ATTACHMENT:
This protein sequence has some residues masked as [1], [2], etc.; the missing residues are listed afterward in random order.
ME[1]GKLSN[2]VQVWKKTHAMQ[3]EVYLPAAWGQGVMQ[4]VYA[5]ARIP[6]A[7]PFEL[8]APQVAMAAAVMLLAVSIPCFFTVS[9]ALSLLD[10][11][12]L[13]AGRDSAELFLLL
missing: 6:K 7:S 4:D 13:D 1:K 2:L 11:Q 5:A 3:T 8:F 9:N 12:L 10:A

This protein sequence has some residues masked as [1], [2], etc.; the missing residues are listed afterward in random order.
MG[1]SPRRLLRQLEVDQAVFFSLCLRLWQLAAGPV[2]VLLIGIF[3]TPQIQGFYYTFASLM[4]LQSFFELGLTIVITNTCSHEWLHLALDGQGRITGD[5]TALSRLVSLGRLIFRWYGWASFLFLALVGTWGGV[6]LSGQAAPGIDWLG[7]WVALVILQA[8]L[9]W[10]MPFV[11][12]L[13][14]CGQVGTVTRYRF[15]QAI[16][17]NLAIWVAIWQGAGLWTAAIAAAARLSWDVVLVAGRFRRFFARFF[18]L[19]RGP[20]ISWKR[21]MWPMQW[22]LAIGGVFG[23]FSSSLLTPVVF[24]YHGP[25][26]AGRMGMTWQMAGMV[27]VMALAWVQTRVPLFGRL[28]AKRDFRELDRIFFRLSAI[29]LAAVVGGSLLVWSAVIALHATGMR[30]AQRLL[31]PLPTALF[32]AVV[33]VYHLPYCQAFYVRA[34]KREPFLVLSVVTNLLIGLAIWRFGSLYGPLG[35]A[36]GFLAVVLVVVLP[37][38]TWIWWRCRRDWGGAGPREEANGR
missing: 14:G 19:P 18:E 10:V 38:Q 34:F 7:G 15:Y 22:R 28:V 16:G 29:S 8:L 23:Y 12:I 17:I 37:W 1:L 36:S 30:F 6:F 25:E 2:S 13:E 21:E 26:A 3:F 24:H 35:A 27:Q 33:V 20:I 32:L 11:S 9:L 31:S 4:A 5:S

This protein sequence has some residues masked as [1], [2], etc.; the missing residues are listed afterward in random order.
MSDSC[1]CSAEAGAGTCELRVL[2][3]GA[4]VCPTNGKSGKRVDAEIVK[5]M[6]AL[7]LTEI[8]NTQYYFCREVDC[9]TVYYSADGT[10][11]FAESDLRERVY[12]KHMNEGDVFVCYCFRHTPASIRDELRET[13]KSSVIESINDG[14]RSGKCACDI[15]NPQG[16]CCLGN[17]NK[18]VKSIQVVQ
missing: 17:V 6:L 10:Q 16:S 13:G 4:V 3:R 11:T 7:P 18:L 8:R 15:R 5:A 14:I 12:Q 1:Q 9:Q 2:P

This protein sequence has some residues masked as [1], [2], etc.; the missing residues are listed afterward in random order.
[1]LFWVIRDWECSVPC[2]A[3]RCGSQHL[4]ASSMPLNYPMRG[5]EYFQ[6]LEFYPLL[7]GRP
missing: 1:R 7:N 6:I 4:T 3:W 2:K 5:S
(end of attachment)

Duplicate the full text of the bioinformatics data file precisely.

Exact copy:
This protein sequence has some residues masked as [1], [2], etc.; the missing residues are listed afterward in random order.
ME[1]GKLSN[2]VQVWKKTHAMQ[3]EVYLPAAWGQGVMQ[4]VYA[5]ARIP[6]A[7]PFEL[8]APQVAMAAAVMLLAVSIPCFFTVS[9]ALSLLD[10][11][12]L[13]AGRDSAELFLLL
missing: 6:K 7:S 4:D 13:D 1:K 2:L 11:Q 5:A 3:T 8:F 9:N 12:L 10:A

This protein sequence has some residues masked as [1], [2], etc.; the missing residues are listed afterward in random order.
MG[1]SPRRLLRQLEVDQAVFFSLCLRLWQLAAGPV[2]VLLIGIF[3]TPQIQGFYYTFASLM[4]LQSFFELGLTIVITNTCSHEWLHLALDGQGRITGD[5]TALSRLVSLGRLIFRWYGWASFLFLALVGTWGGV[6]LSGQAAPGIDWLG[7]WVALVILQA[8]L[9]W[10]MPFV[11][12]L[13][14]CGQVGTVTRYRF[15]QAI[16][17]NLAIWVAIWQGAGLWTAAIAAAARLSWDVVLVAGRFRRFFARFF[18]L[19]RGP[20]ISWKR[21]MWPMQW[22]LAIGGVFG[23]FSSSLLTPVVF[24]YHGP[25][26]AGRMGMTWQMAGMV[27]VMALAWVQTRVPLFGRL[28]AKRDFRELDRIFFRLSAI[29]LAAVVGGSLLVWSAVIALHATGMR[30]AQRLL[31]PLPTALF[32]AVV[33]VYHLPYCQAFYVRA[34]KREPFLVLSVVTNLLIGLAIWRFGSLYGPLG[35]A[36]GFLAVVLVVVLP[37][38]TWIWWRCRRDWGGAGPREEANGR
missing: 14:G 19:P 18:E 10:V 38:Q 34:F 7:G 15:Y 22:R 28:V 16:G 29:S 8:L 23:Y 12:I 17:I 37:W 1:L 36:S 30:F 6:F 25:E 2:S 13:E 21:E 26:A 3:F 24:H 35:A 27:Q 33:V 20:I 32:L 11:S 9:L 31:S 4:A 5:S

This protein sequence has some residues masked as [1], [2], etc.; the missing residues are listed afterward in random order.
MSDSC[1]CSAEAGAGTCELRVL[2][3]GA[4]VCPTNGKSGKRVDAEIVK[5]M[6]AL[7]LTEI[8]NTQYYFCREVDC[9]TVYYSADGT[10][11]FAESDLRERVY[12]KHMNEGDVFVCYCFRHTPASIRDELRET[13]KSSVIESINDG[14]RSGKCACDI[15]NPQG[16]CCLGN[17]NK[18]VKSIQVVQ
missing: 17:V 6:L 10:Q 16:S 13:G 4:V 3:R 11:T 7:P 18:L 8:R 15:R 5:A 14:I 12:Q 1:Q 9:Q 2:P

This protein sequence has some residues masked as [1], [2], etc.; the missing residues are listed afterward in random order.
[1]LFWVIRDWECSVPC[2]A[3]RCGSQHL[4]ASSMPLNYPMRG[5]EYFQ[6]LEFYPLL[7]GRP
missing: 1:R 7:N 6:I 4:T 3:W 2:K 5:S